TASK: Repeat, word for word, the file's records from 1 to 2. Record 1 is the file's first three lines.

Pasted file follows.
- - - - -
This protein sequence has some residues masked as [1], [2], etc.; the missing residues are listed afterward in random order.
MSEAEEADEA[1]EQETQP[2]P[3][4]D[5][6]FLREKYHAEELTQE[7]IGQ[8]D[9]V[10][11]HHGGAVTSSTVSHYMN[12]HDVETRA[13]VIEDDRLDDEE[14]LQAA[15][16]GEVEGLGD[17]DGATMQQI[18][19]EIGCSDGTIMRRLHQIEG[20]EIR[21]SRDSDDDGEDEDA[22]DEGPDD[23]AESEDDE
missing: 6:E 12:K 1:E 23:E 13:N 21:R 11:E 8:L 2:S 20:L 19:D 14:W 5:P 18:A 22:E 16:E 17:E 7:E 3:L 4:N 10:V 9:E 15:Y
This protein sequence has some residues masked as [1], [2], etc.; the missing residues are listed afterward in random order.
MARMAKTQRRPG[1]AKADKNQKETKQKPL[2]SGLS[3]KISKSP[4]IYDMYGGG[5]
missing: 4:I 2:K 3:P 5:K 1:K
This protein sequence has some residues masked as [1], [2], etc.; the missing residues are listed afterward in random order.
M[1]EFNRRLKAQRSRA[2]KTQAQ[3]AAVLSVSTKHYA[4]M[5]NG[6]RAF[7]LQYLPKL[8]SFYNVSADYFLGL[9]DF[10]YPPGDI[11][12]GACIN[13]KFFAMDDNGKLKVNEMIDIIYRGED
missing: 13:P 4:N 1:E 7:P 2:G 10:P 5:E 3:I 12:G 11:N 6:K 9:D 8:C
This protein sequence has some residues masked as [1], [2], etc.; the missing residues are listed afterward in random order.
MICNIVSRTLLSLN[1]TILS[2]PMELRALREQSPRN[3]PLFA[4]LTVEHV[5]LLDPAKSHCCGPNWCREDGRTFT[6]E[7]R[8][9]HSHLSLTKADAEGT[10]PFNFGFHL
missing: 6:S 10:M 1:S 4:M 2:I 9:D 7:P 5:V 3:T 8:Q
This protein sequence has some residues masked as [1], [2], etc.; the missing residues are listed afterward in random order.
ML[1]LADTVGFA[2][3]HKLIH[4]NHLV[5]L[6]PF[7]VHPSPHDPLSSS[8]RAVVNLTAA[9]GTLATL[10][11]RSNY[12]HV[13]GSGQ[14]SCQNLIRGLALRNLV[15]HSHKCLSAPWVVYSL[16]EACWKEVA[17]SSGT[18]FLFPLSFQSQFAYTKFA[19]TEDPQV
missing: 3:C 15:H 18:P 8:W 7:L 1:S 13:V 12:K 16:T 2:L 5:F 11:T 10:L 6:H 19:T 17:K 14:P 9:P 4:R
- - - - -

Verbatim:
This protein sequence has some residues masked as [1], [2], etc.; the missing residues are listed afterward in random order.
MSEAEEADEA[1]EQETQP[2]P[3][4]D[5][6]FLREKYHAEELTQE[7]IGQ[8]D[9]V[10][11]HHGGAVTSSTVSHYMN[12]HDVETRA[13]VIEDDRLDDEE[14]LQAA[15][16]GEVEGLGD[17]DGATMQQI[18][19]EIGCSDGTIMRRLHQIEG[20]EIR[21]SRDSDDDGEDEDA[22]DEGPDD[23]AESEDDE
missing: 6:E 12:K 1:E 23:E 13:N 21:R 11:E 8:L 2:S 20:L 19:D 14:W 5:P 18:A 22:E 16:E 17:E 7:E 3:L 4:N 10:V 9:E 15:Y
This protein sequence has some residues masked as [1], [2], etc.; the missing residues are listed afterward in random order.
MARMAKTQRRPG[1]AKADKNQKETKQKPL[2]SGLS[3]KISKSP[4]IYDMYGGG[5]
missing: 4:I 2:K 3:P 5:K 1:K